What are fossil fuel subsidies?
A handy guide
If you’ve seen our subsidy calculator, you’ll know how much we are all paying. But what are fossil fuel subsidies?
In most countries across the world the fossil fuel industry has its operations, as well the social and environmental damage it causes, subsidized both directly by our taxes and indirectly by the natural environment we rely on.
Fossil fuel subsidies come in two forms
Explicit fossil fuel subsidies are government payments that support fossil fuel companies – such as oil and gas – in locating and producing the fuels they make, as well as tax breaks to make their products cheaper than they otherwise would be.
Implicit fossil fuel subsidies encompass all other costs associated with the many harms fossil fuels have on nature and society. Our taxes pay for some of these implicit costs, such as healthcare costs in places with harmful levels of air pollution or clearing up environmental damage caused by increasingly unpredictable weather patterns. Other costs remain unpaid, such as the costs linked to the erosion of our natural ecosystems that will have a long-term impact on our economies.
Government actions that lower the cost of fossil fuel production, raise prices received by producers or lower prices paid for fossil fuel energy by consumers.
- Lower sales taxes being imposed on domestic energy consumption
- Direct subsidies to producers for oil and gas exploration
- Tax payments to compensate producers for declining production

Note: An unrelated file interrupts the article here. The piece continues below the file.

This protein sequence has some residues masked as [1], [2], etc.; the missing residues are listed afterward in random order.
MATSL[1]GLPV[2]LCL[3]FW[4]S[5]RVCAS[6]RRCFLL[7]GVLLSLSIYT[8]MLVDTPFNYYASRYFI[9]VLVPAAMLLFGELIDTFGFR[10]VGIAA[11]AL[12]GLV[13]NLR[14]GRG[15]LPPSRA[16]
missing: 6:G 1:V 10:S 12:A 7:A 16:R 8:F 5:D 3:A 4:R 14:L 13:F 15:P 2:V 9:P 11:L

Other costs imposed by fossil fuels which the industry does not pay for that are either paid by others or are not paid for at all.
- Increased healthcare costs incurred from things like air pollution and heat
- Costs of addressing the consequences of fossil fuel driven climate change
- Limited liability for environmental damage caused by fossil fuels
The history of fossil fuel subsidies
Late 19th / Early 20th century
Many governments subsidize the expensive production of fossil fuels to support energy security and economic growth.
Post WWII period
Subsidies continue with the goal of supporting economic growth in the form of tax breaks, direct financial assistance and favorable policy frameworks.
1970s oil crisis
Shortages and price increases led many governments to intervene to support local production to keep prices down and boost energy security.
Early 21st century
Subsidies are offered to support the emerging renewable energy industry to increase its competitiveness but with little or no decline in fossil fuel support.
2009 G20 summit
The G20 commits to phase out inefficient subsidies - those that encourage wasteful consumption, decrease energy security or impede investment into clean energy.
2019 COP summit
198 nations agree at the Cop26 Summit to reduce and ultimately eliminate ‘inefficient’ fossil fuel subsidies.
According to the IEA in 2022 explicit subsidies for oil and gas rose by 85% and 100% respectively over 2021.